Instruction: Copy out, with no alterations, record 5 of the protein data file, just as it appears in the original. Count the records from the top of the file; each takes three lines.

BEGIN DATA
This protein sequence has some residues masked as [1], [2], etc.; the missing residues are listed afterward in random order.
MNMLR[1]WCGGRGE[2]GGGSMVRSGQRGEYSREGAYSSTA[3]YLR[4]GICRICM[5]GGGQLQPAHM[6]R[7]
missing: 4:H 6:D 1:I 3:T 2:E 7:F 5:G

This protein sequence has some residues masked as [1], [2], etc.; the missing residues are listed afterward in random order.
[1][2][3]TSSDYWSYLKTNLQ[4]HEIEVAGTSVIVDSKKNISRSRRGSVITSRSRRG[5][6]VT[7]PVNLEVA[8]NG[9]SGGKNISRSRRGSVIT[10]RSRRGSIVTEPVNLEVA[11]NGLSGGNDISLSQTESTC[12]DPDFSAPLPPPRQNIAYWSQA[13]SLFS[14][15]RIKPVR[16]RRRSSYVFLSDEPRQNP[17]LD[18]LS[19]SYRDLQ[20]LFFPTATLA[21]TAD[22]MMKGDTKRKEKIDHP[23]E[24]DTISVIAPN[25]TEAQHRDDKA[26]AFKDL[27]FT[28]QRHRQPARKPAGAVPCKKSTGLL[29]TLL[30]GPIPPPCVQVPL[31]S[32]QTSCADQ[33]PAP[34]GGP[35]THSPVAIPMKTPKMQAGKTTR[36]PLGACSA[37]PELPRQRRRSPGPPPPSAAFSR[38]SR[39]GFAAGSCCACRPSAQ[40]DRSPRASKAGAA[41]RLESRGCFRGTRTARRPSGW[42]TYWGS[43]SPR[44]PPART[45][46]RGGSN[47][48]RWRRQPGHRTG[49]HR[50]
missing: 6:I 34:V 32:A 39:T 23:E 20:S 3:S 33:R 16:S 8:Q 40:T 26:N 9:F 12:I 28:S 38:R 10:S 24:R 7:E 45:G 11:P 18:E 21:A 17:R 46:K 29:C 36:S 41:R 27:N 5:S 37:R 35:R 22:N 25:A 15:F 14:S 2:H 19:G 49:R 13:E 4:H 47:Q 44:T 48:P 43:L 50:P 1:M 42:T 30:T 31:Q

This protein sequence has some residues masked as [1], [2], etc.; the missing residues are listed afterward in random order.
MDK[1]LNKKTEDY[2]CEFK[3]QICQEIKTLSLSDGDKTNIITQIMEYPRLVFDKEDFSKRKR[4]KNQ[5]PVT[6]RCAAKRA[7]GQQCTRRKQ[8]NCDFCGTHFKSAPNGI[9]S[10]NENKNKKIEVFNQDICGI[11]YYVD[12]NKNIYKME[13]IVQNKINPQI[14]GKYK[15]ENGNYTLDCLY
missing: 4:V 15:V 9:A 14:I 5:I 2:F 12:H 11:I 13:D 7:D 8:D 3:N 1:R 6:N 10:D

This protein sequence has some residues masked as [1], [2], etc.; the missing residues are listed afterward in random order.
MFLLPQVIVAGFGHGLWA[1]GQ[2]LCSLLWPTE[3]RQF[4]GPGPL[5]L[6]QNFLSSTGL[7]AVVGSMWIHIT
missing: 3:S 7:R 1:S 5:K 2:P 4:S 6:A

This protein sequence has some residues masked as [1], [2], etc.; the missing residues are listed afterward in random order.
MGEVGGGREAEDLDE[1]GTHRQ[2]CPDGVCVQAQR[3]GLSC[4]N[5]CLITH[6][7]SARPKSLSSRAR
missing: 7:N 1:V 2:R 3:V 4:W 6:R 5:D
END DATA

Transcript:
This protein sequence has some residues masked as [1], [2], etc.; the missing residues are listed afterward in random order.
MGEVGGGREAEDLDE[1]GTHRQ[2]CPDGVCVQAQR[3]GLSC[4]N[5]CLITH[6][7]SARPKSLSSRAR
missing: 7:N 1:V 2:R 3:V 4:W 6:R 5:D